Thursday, April 2, 2009

Weekend arts picks: April 3-5

Things don't look so good for Mimi in Act IV of La Boheme.
Soprano Norah Ansellem is Mimi, with Alessandro Liberatore as Rodolfo. Surrounding them are Carelle Flores, Timothy Mix,
Eric Jordan and Christopher Bolduc.

Opera: The Palm Beach Opera closes its season beginning this weekend with the world's most popular opera, Giacomo Puccini's La Boheme, in a staging by the great Italian soprano Renata Scotto. The French soprano Norah Amsellem is Mimi and Italian tenor Alessandro Liberatore is Rodolfo tomorrow night and Sunday afternoon; American soprano Susan Jean Hellman takes the role of the consumptive seamstress Saturday night and Monday afternoon, with the American tenor Christopher Bengochea as the poet who loves her.

Carelle Flores sings Musetta, and Timothy Mix is Marcello, her on-again, off-again artist beau. Guido Ajmone-Marsan conducts. 7:30 p.m. Friday and Saturday, 2 p.m. Sunday and Monday, at the Kravis Center. Tickets: $23-$175, but Sunday's matinee is almost sold out. Call 832-7469 or 833-7888. -- G. Stepanich

A scene from Jersey Boys.

Theater: They call them “jukebox musicals,” and most traditional theatergoers look down on this genre of slapping existing songs into a new story. But writers Marshall Brickman and Rick Elice showed how it should be done with Jersey Boys, a biographical songfest about Frankie Valli and The Four Seasons, whose backstage squabbles and up-and-down fortunes proved compelling enough for the show to earn a Best Musical Tony Award three years ago. The national road company arrives at the Broward Center in Fort Lauderdale on Wednesday and tickets are already hard to come by at a $203.75 top price. Call (954) 462-0222. -- H. Erstein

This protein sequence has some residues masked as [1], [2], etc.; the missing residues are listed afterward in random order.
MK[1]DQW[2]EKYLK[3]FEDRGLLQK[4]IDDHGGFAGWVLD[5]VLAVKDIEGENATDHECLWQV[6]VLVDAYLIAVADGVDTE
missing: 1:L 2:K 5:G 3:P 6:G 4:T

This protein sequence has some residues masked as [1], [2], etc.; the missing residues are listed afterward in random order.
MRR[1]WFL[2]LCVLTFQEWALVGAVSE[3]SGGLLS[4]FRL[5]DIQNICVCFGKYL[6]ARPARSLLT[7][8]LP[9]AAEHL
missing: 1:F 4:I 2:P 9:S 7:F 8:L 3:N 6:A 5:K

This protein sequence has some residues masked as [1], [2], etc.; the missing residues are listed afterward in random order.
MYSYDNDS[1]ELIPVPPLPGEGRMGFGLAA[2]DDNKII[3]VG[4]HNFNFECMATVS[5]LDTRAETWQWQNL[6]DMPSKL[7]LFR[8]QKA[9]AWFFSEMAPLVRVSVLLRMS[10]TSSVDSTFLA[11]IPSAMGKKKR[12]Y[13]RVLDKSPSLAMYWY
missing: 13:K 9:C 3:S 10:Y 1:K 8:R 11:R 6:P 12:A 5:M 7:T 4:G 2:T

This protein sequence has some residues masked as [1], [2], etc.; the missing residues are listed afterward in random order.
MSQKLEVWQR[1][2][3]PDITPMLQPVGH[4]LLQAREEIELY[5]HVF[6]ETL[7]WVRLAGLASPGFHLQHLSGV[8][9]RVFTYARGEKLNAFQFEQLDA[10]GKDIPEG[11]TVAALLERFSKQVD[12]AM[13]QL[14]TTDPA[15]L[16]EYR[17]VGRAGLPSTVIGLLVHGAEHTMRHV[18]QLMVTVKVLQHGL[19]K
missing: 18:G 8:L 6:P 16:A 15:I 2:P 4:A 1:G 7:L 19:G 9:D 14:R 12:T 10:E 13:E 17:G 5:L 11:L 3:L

La Campagne, by Judy Flescher.

Art: There’s no place like Paris in the springtime, but if you can’t make it to the City of Lights, you can capture a bit of the feeling of the artistry of Montmartre on Saturdays at PGA Commons.

JoAnne Berkow, a fine artist and owner of RosettaStone Fine Art Gallery, is sponsoring a spring series of Saturday outdoor happenings, where local artists set up their easels and create their works right before your eyes -- and the art also is for sale. Montmartre at the Commons starts around 10 a.m. and ends around 6 p.m. Local restaurants in the Commons are open for lunch and dinner.

Later this month, Berkow will debut her latest paintings, called New Cloud Paintings and Venetian Walls, during a champagne reception from 5:30 to 7:30 pm Tuesday, April 14. RosettaStone Fine Art Gallery is located at 5080 PGA Blvd., Suite 101, in Palm Beach Gardens. For more information, visit, or call (561) 691-9594. -- K. Deits

Film: Think low-budget this weekend and head to Emerging Cinema in Lake Worth to see the unfortunately titled Medicine for Melancholy, a tale of two hip African-Americans who find themselves in bed together after a one-night stand and then have to go through the awkward process of getting to know one another. The Daily Show’s faux-correspondent Wyatt Cenac plays it straight as Micah, who continues to pursue Jo (Tracey Heggins), who wants nothing to do with him. Set in San Francisco, which becomes the third character, it is filmed by Barry Jenkins in a bleached-out style that is almost black-and-white. Call (561) 296-9382.